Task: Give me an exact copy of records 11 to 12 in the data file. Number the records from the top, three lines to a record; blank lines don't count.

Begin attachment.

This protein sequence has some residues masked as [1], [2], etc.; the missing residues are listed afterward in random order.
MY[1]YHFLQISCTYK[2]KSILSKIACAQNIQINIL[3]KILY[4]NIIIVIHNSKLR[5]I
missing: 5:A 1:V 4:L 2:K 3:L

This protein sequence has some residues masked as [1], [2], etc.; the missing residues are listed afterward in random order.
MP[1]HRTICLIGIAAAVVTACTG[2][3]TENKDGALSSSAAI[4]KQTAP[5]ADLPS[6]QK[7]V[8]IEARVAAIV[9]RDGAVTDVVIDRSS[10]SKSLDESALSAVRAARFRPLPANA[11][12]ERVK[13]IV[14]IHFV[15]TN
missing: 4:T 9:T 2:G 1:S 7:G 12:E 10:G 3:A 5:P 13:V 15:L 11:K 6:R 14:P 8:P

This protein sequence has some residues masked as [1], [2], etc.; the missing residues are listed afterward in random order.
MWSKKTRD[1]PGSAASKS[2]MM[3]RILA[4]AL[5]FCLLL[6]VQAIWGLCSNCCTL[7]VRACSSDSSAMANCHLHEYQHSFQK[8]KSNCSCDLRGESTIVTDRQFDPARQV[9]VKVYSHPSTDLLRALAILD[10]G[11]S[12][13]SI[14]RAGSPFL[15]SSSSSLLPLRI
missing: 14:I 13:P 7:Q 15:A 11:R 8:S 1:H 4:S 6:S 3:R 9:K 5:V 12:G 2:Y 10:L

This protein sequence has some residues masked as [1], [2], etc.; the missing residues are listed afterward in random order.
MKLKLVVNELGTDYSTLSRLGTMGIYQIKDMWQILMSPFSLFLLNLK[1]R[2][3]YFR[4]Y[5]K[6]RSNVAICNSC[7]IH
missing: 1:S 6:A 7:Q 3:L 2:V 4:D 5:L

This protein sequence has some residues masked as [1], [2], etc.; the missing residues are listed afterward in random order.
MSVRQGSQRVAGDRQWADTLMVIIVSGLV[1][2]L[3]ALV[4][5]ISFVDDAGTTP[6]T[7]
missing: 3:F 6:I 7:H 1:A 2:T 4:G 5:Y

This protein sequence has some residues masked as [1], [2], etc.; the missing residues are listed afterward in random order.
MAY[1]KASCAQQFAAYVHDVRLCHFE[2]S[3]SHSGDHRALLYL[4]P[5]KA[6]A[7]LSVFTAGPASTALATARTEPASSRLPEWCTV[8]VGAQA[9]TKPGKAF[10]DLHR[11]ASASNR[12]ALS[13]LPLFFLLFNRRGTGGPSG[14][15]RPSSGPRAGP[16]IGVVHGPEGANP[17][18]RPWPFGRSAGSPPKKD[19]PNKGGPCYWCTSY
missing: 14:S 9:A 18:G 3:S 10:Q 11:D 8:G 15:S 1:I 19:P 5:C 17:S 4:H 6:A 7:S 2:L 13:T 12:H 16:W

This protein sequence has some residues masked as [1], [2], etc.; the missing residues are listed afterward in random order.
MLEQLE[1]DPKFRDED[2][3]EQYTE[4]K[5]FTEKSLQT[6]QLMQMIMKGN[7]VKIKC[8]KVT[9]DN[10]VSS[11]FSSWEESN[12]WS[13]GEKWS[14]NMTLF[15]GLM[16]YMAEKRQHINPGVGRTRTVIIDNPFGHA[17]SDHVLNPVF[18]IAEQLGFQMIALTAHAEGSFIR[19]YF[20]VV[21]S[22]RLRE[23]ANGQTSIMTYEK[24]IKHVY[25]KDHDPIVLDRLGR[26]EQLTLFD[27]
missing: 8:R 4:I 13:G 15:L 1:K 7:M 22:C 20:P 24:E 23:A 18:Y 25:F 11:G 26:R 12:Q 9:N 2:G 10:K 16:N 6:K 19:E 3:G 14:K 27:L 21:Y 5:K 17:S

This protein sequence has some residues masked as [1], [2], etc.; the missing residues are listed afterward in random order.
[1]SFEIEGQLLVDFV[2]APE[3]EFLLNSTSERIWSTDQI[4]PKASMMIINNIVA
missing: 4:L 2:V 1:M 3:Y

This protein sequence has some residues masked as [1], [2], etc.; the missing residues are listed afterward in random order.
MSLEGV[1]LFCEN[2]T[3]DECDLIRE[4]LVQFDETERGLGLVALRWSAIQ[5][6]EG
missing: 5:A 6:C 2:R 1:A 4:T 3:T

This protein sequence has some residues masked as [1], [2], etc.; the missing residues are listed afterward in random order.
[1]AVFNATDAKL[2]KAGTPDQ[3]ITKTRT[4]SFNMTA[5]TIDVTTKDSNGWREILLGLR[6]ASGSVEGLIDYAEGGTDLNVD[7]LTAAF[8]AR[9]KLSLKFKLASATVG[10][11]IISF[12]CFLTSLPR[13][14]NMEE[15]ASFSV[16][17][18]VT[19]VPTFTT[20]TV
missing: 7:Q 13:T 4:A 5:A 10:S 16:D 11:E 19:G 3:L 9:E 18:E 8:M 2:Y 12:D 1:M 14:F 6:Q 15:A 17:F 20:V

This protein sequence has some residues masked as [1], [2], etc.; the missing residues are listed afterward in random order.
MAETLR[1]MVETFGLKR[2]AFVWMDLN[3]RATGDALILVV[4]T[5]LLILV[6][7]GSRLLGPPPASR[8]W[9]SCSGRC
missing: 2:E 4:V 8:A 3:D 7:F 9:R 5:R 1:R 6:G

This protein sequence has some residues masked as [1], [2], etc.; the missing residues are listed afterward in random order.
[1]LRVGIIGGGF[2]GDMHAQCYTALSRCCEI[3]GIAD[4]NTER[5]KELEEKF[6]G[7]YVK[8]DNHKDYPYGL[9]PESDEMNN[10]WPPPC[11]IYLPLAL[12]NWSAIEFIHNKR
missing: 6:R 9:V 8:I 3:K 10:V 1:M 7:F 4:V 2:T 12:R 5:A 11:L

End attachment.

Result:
This protein sequence has some residues masked as [1], [2], etc.; the missing residues are listed afterward in random order.
MAETLR[1]MVETFGLKR[2]AFVWMDLN[3]RATGDALILVV[4]T[5]LLILV[6][7]GSRLLGPPPASR[8]W[9]SCSGRC
missing: 2:E 4:V 8:A 3:D 7:F 9:R 5:R 1:R 6:G

This protein sequence has some residues masked as [1], [2], etc.; the missing residues are listed afterward in random order.
[1]LRVGIIGGGF[2]GDMHAQCYTALSRCCEI[3]GIAD[4]NTER[5]KELEEKF[6]G[7]YVK[8]DNHKDYPYGL[9]PESDEMNN[10]WPPPC[11]IYLPLAL[12]NWSAIEFIHNKR
missing: 6:R 9:V 8:I 3:K 10:V 1:M 7:F 4:V 2:T 12:R 5:A 11:L